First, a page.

Rosie put her heart and soul into the audition. She wanted that part more than she wanted anything. The chance of a major part in a series was a wake-up call – it made her realise that, somewhere along the way, she had lost herself, lost her identity. She was sick and tired of being known as 'Mrs Rosie Mullins, wife of ...'. She was never introduced as 'Rosie, the actress' any more, or even as 'Rosie, the person'. It was always 'Rosie, Johnny's wife'. She was fed up of the whole 'gangster' thing. She had to admit that, okay, it might have been glamorous and exciting at first, but now she longed for normality and respectability in her life.
During the brief, ten-minute audition she got the feeling that Andrew Brook-Fields was impressed with her, and her understanding of the part. The wait was unbearable, but finally the call from her agent came through ... and her instincts had been right: she was first in line for the part! Rosie was over the moon, and she couldn't wait to tell Johnny her news. She so wanted him to be happy for her, to congratulate her, to make a fuss.
She should have known him by now. Johnny, being Johnny, was totally uninterested and just sneered at her when she told him the news. Like the selfish pig that he was, Johnny managed, in just a few, cruel words, to burst her bubble. Then the truth finally hit Rosie: all she was to him was something pretty that he could drape over his arm and show off, like a cashmere overcoat. Rosie's confidence was shattered by Johnny's reaction, and, after a truly disastrous second audition, the part of Kathy went to another girl.
Hot on the heels of this blow came more life-changing news: Rosie was four months pregnant. She was crushed, and resigned to her fate. So, with a heavy heart and an expanding waistline, she went back to being 'Rosie Mullins, wife of ...'
The pregnancy did nothing to curb Johnny's behaviour, and his cocaine addiction grew, eating away at everything they had. The flash cars were the first to go, then the upmarket house. They ended up in a two-up, two-down on Hewitt Way, just off the Roman Road in London's East End.
The day-to-day, week-to-week, month-to-month struggle went on. As the months rolled into years, things only got worse: endless police raids, violence, and constant domestic turmoil.
The only real joy in Rosie's life was their daughter, Ruby, who she adored. Rosie made a solemn promise to herself that she would never allow Ruby's father, with his addictions and violence, to drag them down with him. She managed to persuade Johnny, during a rare moment of harmony, to support the idea of sending their daughter to a private school; so, when she was six, they did just that.
But still, things between Rosie and Johnny weren't getting any better. The depths he sank to following a high became so harrowing that they were frightening to watch. Rosie frequently had to take Ruby to her Aunt Madge's, through fear of what he might do to her. He even threatened to murder Rosie on regular occasions ... and she knew that he was more than capable of it. She had heard things; she had seen things. She was well aware that there was nothing Johnny wouldn't do, especially when he was coked up and flying high.
One terrifying night, during a particularly violent episode, he slapped Rosie to the floor, wrapped a giant hand around her neck, and held a gun to her head, screaming abuse. That was too much to take and Rosie, her eyes streaming with tears and with bruises darkening on her body, fetched a suitcase and started throwing clothes into it. But she knew in her heart that Johnny would never let her leave. Sure enough, moments later, he stormed into the bedroom, grabbed her by the arm, and swung her around to face him.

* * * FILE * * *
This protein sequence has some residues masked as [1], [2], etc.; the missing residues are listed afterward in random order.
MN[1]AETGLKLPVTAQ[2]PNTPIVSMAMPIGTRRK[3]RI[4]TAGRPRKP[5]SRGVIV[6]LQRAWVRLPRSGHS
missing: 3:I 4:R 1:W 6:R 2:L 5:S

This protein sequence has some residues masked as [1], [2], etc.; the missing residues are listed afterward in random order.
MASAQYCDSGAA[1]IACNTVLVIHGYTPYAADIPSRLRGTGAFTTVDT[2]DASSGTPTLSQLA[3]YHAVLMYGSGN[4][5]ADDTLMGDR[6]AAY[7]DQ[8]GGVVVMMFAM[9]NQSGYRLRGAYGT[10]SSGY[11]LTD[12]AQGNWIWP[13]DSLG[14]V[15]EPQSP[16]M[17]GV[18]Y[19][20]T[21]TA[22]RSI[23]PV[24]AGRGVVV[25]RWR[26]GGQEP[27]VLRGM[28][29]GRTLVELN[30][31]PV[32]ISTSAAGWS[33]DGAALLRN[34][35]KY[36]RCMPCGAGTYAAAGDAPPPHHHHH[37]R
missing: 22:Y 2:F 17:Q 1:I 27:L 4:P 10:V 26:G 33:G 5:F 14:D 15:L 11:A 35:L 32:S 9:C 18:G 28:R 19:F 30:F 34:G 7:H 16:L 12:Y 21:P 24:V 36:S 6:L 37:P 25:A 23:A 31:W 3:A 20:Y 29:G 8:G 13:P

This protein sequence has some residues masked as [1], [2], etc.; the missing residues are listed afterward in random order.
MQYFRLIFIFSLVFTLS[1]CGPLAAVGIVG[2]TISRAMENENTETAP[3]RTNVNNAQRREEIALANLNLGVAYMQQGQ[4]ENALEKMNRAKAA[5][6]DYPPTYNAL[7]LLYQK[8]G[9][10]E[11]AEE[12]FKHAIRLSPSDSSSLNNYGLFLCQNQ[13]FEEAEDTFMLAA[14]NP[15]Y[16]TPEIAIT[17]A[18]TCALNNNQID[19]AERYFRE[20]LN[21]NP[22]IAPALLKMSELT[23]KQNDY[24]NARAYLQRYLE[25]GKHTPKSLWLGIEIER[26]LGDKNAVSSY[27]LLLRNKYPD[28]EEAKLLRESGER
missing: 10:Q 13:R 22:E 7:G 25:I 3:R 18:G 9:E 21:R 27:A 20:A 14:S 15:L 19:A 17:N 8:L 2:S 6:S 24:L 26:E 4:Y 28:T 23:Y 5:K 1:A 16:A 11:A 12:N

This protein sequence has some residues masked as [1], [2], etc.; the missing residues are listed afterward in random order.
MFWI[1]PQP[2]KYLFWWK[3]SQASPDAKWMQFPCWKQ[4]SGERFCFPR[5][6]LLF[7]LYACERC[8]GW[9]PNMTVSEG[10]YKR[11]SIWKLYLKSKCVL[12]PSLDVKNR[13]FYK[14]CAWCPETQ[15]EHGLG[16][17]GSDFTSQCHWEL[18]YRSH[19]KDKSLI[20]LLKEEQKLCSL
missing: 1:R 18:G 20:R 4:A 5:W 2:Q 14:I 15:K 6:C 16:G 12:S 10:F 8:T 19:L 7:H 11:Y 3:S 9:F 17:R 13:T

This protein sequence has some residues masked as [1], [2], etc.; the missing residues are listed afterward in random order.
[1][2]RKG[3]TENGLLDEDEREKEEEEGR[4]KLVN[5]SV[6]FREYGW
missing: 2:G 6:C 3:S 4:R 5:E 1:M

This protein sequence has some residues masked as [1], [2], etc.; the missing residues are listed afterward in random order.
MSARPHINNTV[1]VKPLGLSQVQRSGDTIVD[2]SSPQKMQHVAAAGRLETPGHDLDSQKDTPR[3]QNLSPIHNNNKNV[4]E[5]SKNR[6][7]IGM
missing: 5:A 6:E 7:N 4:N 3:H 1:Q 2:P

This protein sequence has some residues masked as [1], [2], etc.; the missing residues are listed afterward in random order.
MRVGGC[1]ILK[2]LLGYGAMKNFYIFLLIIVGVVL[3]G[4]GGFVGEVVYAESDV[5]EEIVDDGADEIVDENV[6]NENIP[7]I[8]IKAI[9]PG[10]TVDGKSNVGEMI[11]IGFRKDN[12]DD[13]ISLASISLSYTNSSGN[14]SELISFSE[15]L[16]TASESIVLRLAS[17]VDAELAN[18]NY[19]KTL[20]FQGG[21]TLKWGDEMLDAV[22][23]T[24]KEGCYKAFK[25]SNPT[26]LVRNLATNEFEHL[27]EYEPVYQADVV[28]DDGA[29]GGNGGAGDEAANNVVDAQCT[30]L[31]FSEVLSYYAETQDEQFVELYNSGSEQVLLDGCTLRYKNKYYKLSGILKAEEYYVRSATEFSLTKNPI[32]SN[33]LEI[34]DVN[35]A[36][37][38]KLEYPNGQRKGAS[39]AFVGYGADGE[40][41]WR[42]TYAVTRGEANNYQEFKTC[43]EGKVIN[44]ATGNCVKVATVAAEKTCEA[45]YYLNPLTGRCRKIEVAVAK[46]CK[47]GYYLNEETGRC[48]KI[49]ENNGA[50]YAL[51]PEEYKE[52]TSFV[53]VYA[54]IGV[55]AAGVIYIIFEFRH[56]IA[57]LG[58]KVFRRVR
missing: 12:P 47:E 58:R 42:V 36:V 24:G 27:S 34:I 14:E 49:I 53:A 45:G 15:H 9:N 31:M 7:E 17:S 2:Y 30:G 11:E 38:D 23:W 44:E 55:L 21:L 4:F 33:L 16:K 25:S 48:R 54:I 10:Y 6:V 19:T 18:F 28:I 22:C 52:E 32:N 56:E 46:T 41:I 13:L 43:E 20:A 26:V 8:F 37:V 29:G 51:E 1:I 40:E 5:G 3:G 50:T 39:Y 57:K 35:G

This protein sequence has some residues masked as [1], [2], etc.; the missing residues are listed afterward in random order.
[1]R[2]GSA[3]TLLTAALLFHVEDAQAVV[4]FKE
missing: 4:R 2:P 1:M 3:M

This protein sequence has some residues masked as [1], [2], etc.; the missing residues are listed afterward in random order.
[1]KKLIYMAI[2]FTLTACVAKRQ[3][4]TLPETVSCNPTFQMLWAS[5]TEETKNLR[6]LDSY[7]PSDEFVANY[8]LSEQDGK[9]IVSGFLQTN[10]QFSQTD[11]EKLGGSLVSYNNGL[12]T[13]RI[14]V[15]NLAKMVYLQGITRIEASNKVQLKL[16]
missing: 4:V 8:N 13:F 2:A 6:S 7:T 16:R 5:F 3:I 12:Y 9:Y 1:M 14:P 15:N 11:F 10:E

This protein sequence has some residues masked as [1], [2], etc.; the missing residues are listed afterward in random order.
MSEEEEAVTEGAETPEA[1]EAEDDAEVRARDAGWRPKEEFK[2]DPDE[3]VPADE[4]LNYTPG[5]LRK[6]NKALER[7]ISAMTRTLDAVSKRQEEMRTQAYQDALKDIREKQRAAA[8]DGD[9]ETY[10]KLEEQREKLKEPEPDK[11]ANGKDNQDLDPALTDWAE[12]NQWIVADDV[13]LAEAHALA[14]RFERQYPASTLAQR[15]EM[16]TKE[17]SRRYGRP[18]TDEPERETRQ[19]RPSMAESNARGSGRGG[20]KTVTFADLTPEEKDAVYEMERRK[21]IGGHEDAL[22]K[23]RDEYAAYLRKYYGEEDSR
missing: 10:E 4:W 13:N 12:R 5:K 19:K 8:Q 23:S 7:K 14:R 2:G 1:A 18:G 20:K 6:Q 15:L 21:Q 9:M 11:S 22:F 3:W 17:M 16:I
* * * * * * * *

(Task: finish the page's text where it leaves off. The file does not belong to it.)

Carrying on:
'Nobody leaves Johnny Mullins!' he spat, his eyes darting wildly, with a strand of thin saliva hanging from his snarling lips. 'I'll bury you in the woods first!'
Rosie was shaking uncontrollably – she had no choice. She had to stick it out. That night she wept for her lost life. It seemed that her remaining years were mapped out, that the nightmare would never end for her ... or for Ruby.
Then, six months later, just when it seemed to Rosie that all hope was lost, fate played a hand: Johnny was arrested for drugs smuggling. It was a huge relief for Rosie. Out of the blue she had been given the chance of another life. In the days that followed, it felt like an enormous weight had been lifted off her shoulders. She didn't even consider that Johnny's arrest could have a downside ... but it did: Rosie's finances took a severe urn for the worse.
Rosie and Ruby started to rebuild their lives in the little terraced house on Hewitt Way. Ruby almost never mentioned her dad, and even pretended not to mind that he didn't write, and never used one of his precious phone cards to find out how they were coping. Life wasn't easy, and, at times, they had to really struggle to overcome the rising debts that threatened to engulf them.
The memories of her life with Johnny remained crystal clear in Rosie's mind, and this train journey was not the first time that she had been lost in them. She was snapped back to reality by squealing breaks as the train pulled into London's Charing Cross Station. She took a deep breath and tried to push any more thoughts of Johnny out of her mind as she stepped off into a small crowd of impatient travellers waiting to board.
The throng of people on the station concourse, bustling, pushing and shoving, made her head spin. She made her way through the sea of shuffling bodies to the road outside where irate drivers of black cabs hooted at red buses, which were blocking the cars, which were blocking the motorbikes, which, in turn, were blocking the pedestrians. She jumped on a No 40 bus, which would take her straight to the Roman Road.
Excerpted from The Betrayed by Kate Kray. Copyright © 2010 Kate Kray. Excerpted by permission of John Blake Publishing Ltd.
All rights reserved. No part of this excerpt may be reproduced or reprinted without permission in writing from the publisher.